For a month or so, I had a copy of Bass Pro Shop's ``The Hunt'' to try. But our Wii has been on the fritz.
Even in the best of times, I need one of my kids or their friends to help me learn stuff like that.
But last night one of the boys' buddies slept over. This morning, he asked if he could fiddle (my word) with our Wii to see if he could get it working.
He had seen the gun wand for ``The Hunt'' on our coffee table.
Let me back up. This is a kid that got held back one year, but he is sharp as a tack, especially in electronics.
Put it this way, our oldest boy, who is pretty sharp himself and in college, poked his head in briefly last week and tried to get the Wii going and couldn't.
Here's a perfect example of why the American education system is going to hell.
No, the kid who slept over last night probably doesn't do his homework perfectly on time or ace those standard tests.
In the old days, teachers would have worked with him and he would have advanced with his class and found uses for the skills he is very good at, and I mean very good at.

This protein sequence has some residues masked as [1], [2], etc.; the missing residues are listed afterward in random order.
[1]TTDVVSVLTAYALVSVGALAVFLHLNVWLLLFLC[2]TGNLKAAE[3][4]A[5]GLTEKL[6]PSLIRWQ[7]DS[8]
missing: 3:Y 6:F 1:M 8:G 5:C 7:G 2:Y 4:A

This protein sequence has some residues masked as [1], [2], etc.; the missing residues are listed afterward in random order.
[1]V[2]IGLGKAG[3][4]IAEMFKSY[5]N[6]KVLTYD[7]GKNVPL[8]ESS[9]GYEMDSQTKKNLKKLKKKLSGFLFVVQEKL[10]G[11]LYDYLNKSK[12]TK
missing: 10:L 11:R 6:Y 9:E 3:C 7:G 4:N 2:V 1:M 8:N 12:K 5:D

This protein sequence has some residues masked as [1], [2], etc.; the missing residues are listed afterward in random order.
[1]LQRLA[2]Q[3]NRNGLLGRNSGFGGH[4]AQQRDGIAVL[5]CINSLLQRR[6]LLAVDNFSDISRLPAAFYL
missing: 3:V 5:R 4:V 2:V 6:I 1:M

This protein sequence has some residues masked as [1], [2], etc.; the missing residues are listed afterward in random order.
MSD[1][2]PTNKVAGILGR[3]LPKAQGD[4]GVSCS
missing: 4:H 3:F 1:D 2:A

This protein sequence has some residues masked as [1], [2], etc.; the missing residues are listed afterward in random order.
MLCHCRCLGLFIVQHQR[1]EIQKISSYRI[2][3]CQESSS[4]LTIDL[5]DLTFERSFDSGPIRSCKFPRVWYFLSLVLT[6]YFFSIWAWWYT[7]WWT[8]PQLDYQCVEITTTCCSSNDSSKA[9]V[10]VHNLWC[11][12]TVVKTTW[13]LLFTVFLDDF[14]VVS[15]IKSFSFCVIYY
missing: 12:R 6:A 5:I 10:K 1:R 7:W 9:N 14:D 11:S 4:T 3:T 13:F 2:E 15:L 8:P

But in these times, the times of standardized testing determining funding and whether or not schools go on a watch list, kids like him are sacrificed to advance the necessity of the general good.
And it sucks.
He had Wii working before my wife and I had the dishes for our special Saturday breakfast--pancakes (blueberry, chocolate chip and plain), sausage links, bacon and eggs--cleared.
I am talking under 10 minutes. It was something to do with resetting both the Wii box and the remote, then synching them with each other.
Sounds simple, but I thought we had tried that.
And we have Wii again.
I blistered the Wii bowling again tonight.
And drifted off on a tangent wondering if we will keep kids like him within the functioning levels of our society.
The Hunt video game? I haven't had a chance to play it yet, but it looks really realistic. In fact, they were asking me if some of the sections were really like that.
As in, ``Is it that really how hard hunting is?''
But it is easy compared to figuring where our education system is headed.